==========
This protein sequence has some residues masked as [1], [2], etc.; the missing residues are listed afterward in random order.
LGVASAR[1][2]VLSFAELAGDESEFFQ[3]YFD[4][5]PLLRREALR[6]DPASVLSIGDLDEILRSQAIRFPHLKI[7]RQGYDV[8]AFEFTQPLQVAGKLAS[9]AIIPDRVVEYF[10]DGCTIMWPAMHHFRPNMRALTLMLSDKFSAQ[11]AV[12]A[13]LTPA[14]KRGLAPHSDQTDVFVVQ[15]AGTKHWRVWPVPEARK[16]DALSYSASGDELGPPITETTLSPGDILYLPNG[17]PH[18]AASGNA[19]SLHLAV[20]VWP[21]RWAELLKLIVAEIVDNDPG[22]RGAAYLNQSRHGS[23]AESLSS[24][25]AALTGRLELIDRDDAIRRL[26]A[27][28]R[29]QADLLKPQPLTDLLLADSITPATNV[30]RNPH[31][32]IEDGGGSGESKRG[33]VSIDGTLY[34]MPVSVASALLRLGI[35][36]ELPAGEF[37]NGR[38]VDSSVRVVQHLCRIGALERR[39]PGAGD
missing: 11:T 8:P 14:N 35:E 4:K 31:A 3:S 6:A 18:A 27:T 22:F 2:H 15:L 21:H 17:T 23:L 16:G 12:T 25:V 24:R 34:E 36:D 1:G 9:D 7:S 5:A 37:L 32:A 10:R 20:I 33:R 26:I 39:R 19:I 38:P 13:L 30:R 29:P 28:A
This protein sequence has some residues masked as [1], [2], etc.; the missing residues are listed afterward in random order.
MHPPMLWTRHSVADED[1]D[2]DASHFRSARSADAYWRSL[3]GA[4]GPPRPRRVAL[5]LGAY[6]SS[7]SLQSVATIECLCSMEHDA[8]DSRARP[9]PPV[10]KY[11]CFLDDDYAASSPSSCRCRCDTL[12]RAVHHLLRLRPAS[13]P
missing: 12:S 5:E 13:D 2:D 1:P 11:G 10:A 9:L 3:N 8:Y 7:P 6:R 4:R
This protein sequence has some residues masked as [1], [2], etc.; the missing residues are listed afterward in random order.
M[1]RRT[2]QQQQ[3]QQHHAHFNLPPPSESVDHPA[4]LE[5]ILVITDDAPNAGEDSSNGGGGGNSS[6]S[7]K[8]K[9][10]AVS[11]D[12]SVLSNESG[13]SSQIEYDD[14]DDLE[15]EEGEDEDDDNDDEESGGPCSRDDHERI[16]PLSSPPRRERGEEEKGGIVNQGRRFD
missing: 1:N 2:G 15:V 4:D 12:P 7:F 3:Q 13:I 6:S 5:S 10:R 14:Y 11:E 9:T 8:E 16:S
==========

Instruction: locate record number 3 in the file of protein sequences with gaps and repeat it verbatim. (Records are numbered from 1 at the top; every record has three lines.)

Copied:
This protein sequence has some residues masked as [1], [2], etc.; the missing residues are listed afterward in random order.
M[1]RRT[2]QQQQ[3]QQHHAHFNLPPPSESVDHPA[4]LE[5]ILVITDDAPNAGEDSSNGGGGGNSS[6]S[7]K[8]K[9][10]AVS[11]D[12]SVLSNESG[13]SSQIEYDD[14]DDLE[15]EEGEDEDDDNDDEESGGPCSRDDHERI[16]PLSSPPRRERGEEEKGGIVNQGRRFD
missing: 1:N 2:G 15:V 4:D 12:P 7:F 3:Q 13:I 6:S 5:S 10:R 14:Y 11:E 9:T 8:E 16:S